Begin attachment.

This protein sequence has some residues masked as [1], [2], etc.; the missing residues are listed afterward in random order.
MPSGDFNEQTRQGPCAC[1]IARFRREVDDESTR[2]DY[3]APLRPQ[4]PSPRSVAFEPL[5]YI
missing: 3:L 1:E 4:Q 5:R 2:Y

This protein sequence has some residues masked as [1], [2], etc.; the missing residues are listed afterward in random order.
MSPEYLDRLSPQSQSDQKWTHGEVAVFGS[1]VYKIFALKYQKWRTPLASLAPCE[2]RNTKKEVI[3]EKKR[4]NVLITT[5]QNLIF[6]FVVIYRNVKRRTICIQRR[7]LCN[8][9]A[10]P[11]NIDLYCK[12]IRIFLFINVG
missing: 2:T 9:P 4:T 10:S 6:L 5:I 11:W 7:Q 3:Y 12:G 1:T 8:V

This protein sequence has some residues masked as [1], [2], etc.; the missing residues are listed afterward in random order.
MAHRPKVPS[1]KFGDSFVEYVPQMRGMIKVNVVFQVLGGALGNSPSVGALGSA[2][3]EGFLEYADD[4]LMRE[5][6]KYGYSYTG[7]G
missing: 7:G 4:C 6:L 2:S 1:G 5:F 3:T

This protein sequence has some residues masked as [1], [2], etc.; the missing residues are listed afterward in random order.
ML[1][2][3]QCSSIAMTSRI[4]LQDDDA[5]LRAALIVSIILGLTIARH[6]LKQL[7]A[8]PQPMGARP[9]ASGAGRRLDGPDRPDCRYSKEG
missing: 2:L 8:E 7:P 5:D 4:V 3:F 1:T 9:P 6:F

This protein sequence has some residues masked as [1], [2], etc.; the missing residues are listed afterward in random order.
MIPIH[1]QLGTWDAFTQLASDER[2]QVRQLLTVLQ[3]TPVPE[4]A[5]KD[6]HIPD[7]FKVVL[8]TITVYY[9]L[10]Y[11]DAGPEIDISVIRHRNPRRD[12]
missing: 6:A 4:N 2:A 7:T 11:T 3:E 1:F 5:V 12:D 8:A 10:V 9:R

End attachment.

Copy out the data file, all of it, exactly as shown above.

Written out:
This protein sequence has some residues masked as [1], [2], etc.; the missing residues are listed afterward in random order.
MPSGDFNEQTRQGPCAC[1]IARFRREVDDESTR[2]DY[3]APLRPQ[4]PSPRSVAFEPL[5]YI
missing: 3:L 1:E 4:Q 5:R 2:Y

This protein sequence has some residues masked as [1], [2], etc.; the missing residues are listed afterward in random order.
MSPEYLDRLSPQSQSDQKWTHGEVAVFGS[1]VYKIFALKYQKWRTPLASLAPCE[2]RNTKKEVI[3]EKKR[4]NVLITT[5]QNLIF[6]FVVIYRNVKRRTICIQRR[7]LCN[8][9]A[10]P[11]NIDLYCK[12]IRIFLFINVG
missing: 2:T 9:P 4:T 10:S 6:L 5:I 11:W 7:Q 3:Y 12:G 1:T 8:V

This protein sequence has some residues masked as [1], [2], etc.; the missing residues are listed afterward in random order.
MAHRPKVPS[1]KFGDSFVEYVPQMRGMIKVNVVFQVLGGALGNSPSVGALGSA[2][3]EGFLEYADD[4]LMRE[5][6]KYGYSYTG[7]G
missing: 7:G 4:C 6:L 2:S 1:G 5:F 3:T

This protein sequence has some residues masked as [1], [2], etc.; the missing residues are listed afterward in random order.
ML[1][2][3]QCSSIAMTSRI[4]LQDDDA[5]LRAALIVSIILGLTIARH[6]LKQL[7]A[8]PQPMGARP[9]ASGAGRRLDGPDRPDCRYSKEG
missing: 2:L 8:E 7:P 5:D 4:V 3:F 1:T 9:P 6:F

This protein sequence has some residues masked as [1], [2], etc.; the missing residues are listed afterward in random order.
MIPIH[1]QLGTWDAFTQLASDER[2]QVRQLLTVLQ[3]TPVPE[4]A[5]KD[6]HIPD[7]FKVVL[8]TITVYY[9]L[10]Y[11]DAGPEIDISVIRHRNPRRD[12]
missing: 6:A 4:N 2:A 7:T 11:T 3:E 1:F 5:V 12:D 8:A 10:V 9:R